Your blog is a place for you to share your thoughts, share great products to make mom life easier, or share a recipe. If you blog is also your business (aka you make money from sponsored posts, networking marketing, etc.) you want to also be able to tell a story.

Which one is more likely to draw you in, maybe even get you to buy a product? What type of storytelling should take place?

It doesn’t matter if you want to touch a nerve, reach a new audience, or get sales on a new product you are offering it comes down to how you tell the story. We all love a good story and if it resonates with us it can drive us to take action.

Would you rather read an interesting story or a sales letter? Would you rather read a benefits comparison or a compelling story? Which one is more likely to draw you in, maybe even get you to buy a product? What type of storytelling should take place?

Stories About You

You’ve heard it over and over again… people buy from those they know, like, and trust. And part of getting to know you is hearing your story. Your potential client, a sponsor wants to know how you came to be a blogger or in business, what experiences you’ve had that drove your decisions, what lessons you learned along the way.

Your stories don’t have to directly to business to be powerful, either. That anecdote about the time you nearly got arrested for not having a valid driver’s license is the perfect lead into a blog post about better record keeping.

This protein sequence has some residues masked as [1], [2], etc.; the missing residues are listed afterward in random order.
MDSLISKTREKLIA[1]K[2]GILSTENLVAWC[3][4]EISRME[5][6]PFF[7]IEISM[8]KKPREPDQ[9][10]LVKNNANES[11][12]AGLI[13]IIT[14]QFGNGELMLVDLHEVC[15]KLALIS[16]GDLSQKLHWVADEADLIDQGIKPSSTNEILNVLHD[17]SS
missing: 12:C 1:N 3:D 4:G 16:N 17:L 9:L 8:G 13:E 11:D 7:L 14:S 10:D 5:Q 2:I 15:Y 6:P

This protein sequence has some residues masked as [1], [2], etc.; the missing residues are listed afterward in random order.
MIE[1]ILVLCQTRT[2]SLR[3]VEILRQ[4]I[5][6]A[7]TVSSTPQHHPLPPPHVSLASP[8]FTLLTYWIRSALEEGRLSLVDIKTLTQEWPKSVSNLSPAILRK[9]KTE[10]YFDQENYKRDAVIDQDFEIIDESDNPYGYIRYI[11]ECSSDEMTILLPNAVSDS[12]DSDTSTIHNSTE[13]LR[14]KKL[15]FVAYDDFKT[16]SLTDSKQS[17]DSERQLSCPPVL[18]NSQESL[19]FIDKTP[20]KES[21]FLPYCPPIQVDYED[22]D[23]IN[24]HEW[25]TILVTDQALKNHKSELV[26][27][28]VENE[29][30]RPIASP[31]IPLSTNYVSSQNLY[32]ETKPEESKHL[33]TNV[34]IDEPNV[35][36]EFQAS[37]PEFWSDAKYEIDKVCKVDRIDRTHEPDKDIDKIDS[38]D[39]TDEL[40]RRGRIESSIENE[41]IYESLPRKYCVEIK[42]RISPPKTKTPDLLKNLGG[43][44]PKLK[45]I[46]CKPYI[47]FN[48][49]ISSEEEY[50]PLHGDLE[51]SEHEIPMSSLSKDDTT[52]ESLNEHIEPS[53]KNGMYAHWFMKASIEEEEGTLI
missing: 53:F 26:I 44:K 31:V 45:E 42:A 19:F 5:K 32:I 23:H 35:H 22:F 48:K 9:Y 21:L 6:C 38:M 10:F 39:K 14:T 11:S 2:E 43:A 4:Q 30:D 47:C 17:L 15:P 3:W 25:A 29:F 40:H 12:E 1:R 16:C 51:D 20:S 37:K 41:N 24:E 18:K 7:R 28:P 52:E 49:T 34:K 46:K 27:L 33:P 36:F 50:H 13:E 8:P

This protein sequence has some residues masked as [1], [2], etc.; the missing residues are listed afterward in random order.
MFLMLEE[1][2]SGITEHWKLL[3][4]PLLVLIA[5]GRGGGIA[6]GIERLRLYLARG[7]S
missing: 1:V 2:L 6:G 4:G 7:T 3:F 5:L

Stories About Your Clients

Stories about your clients are incredibly useful in your marketing and branding strategy. Testimonials, case studies and the like are all just stories, and they showcase how you and your products have changed a life or a business for the better.

Stories About Products

Yes, your products have a story to tell. Why did you decide to create that new coaching program? What will it help your client achieve? Those stories and more can show your potential clients more about your products and services than any sales page can. You are raw sharing your thought process as you were creating a program, buyers will instantly know if it’s a product that will work for them or not.

Stories have a lot of power when it comes to branding and marketing, but you also have to use caution. Use caution when inserting a story just because you’ve heard its good for your marketing. If you find yourself midway through a blog post and you write something like, “but anyway, enough of that, let’s get on with business” and then making a total shift to a completely different subject, chances are the story doesn’t fit there.

You want to tie your story in naturally to what follows, that’s the ticket to better branding, more sales, and growing your blog or business. Remember we all love stories. Don’t be afraid to tell yours.

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